xxxxxRaleigh was kindly disposed towards writers. He was a friend of Christopher Marlowe, and the poet John Donne accompanied him on the expedition to Cadiz and the Azores. In 1589 he played an important part in the ultimate success of The Fairie Queen, the major work of Edmund Spenser. He visited the English poet when he was living near Cork, southern Ireland, and, recognising the merit of the poem, he brought him back to England. He had the work published and Spenser presented to the Queen. And Raleigh was not without literary talent himself. During his lifetime he wrote several poems (see one below), and a number of books, such as The Last Fight of the Revenge, a sea battle with the Spanish in which his cousin, Sir Richard Grenville, was mortally wounded, and his Discoverie of Guiana, a romantic account of his gold-
xxxxxHe spent the last three years of Elizabeth's reign as governor of the island of Jersey, but with the accession of James I in 1603, the good life came to an end. The new monarch disliked Raleigh and lost no time in finding him guilty of plotting against the Crown -
Even such is Time, that takes in trust
Our youth, our joys, our all we have,
And pays us but with earth and dust;
Who in the dark and silent grave,
When we have wander'd all our ways,
Shuts up the story of our days;
But from this earth, this grave, this dust,
My God shall raise me up, I trust.
xxxxxIncidentally, he is traditionally credited with introducing the potato and the habit of smoking to England, but so, for that matter, are -
The Lost Colony
and a Colonial Map
xxxxxSomething of a mystery hangs over the Lost Colony of Virginia, first established by Raleigh in 1585. Roanake Island (12 miles long by 3 miles wide) was chosen as the site for the first English colony in the New World, and, failing to survive, it was re-
xxxxxThese carved letters have led to the belief that the settlers were not killed by hostile Indians, as first presumed, but took refuge among friendly Indians on nearby Croatan Island -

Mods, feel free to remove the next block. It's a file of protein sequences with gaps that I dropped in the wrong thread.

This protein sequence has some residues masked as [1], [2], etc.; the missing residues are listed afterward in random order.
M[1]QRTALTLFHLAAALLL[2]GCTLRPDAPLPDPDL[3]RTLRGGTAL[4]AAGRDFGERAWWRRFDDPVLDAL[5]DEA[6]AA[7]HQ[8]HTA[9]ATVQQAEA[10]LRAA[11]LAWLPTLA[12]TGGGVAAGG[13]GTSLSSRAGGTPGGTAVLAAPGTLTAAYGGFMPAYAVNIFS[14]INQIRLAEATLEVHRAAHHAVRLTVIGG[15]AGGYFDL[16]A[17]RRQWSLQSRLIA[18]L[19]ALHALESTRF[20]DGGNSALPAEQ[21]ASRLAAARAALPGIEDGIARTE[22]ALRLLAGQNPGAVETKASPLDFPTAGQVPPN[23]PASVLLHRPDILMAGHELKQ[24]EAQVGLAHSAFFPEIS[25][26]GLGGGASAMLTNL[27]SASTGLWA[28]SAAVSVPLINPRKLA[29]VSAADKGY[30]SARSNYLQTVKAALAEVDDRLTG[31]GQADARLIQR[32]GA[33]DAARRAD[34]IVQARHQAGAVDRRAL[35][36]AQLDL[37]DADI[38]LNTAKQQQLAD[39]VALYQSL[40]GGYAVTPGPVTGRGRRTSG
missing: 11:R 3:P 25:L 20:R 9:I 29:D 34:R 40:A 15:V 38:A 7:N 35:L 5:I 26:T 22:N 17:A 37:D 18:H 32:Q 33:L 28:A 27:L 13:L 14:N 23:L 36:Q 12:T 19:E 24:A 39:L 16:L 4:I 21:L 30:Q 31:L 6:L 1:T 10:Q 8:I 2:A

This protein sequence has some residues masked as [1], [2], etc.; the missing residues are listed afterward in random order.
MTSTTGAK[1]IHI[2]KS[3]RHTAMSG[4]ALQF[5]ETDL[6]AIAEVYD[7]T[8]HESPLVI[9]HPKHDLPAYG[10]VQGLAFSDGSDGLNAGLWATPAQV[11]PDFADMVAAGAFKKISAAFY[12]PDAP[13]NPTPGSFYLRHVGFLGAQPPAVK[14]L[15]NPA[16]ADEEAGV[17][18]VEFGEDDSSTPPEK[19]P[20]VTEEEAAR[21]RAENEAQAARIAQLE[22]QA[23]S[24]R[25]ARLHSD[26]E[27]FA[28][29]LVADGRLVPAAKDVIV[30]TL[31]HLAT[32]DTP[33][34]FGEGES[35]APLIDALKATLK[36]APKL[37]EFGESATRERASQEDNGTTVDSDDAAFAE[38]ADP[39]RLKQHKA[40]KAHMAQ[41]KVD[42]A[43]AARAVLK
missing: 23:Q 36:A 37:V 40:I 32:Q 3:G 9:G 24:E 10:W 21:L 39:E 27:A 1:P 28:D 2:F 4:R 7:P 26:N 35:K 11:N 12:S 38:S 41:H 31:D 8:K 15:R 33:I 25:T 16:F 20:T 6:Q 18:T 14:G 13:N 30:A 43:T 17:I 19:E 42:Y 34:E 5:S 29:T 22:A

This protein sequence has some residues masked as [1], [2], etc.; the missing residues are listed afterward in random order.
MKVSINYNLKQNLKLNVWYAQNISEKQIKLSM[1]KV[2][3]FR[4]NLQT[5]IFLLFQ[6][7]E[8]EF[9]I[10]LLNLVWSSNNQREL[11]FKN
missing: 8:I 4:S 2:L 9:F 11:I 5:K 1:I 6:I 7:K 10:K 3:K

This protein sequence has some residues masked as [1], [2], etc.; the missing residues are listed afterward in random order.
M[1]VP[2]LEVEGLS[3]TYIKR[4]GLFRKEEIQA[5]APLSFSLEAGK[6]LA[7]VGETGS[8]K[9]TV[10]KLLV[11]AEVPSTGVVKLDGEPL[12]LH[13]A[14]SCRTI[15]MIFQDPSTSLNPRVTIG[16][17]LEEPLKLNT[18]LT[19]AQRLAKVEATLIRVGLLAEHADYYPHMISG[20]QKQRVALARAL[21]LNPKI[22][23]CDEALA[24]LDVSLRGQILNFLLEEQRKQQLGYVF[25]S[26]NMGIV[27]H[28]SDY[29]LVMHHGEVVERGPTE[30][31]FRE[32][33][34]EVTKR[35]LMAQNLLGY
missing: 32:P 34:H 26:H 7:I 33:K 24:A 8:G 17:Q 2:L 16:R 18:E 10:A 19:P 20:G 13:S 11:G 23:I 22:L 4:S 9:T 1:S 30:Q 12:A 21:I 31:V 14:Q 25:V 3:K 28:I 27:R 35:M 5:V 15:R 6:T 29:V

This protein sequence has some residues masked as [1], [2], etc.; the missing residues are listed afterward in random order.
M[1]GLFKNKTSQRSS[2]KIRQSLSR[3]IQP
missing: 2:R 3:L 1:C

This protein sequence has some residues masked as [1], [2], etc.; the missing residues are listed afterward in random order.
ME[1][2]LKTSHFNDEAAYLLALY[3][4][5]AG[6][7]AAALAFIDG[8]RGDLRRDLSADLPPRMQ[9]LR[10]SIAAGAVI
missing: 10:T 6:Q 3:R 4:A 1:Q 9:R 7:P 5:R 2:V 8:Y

xxxxxNotxin dispute in the brief life of the colony is the birth of Virginia Dare, born on August 18th 1587, about a month after the arrival of the colonists. Daughter of Ananias Dare and his wife Ellinor, daughter of the settlement's leader, John White, she was the first child to be born of English parents in the New World. Her grandfather sailed for England a few days later and, on returning with supplies in 1590, found the colony deserted.
xxxxxIn 1585 Raleigh did manage to found a colony in the New World on Roanake Island. Named Virginia in honour of Queen Elizabeth, it failed to survive, but two years later was re-
xxxxxThe English geographer Richard Hakluyt (c1552-
xxxxxThe English geographer Richard Hakluyt (c1552-
xxxxxHe came out strongly in favour of England setting up colonies in North America in his Divers Voyages Touching the Discoverie of America and the Islands Adjacent, written in 1582 and dedicated to the courtier, statesman and poet Sir Philip Sidney. So successful was this work that he was appointed chaplain to the English ambassador in Paris so that he might obtain information about French and Spanish expeditions to the New World. Today, he is best remembered for his The Principall Navigations,Voiages and Discoveries of the English Nation, produced in 1589. Compiled from the accounts of navigators and explorers, it was the most comprehensive and scholarly study of this subject then available. It was revised and enlarged in 1600 and reprinted as late as 1905. In recognition of his work in the field of cartography, the Hakluyt Society was established in 1846, tasked with publishing books on exploration and travel.
xxxxxBy the year 1585 the Colonial Map of the World looked something like this. At this time the major colonial powers were Spain and Portugal. England did make a settlement in Virginia but, as we have seen, it was later found deserted and became known as the Lost Colony. The map shows some of the voyages of exploration made by English navigators or by seamen exploring on behalf of England.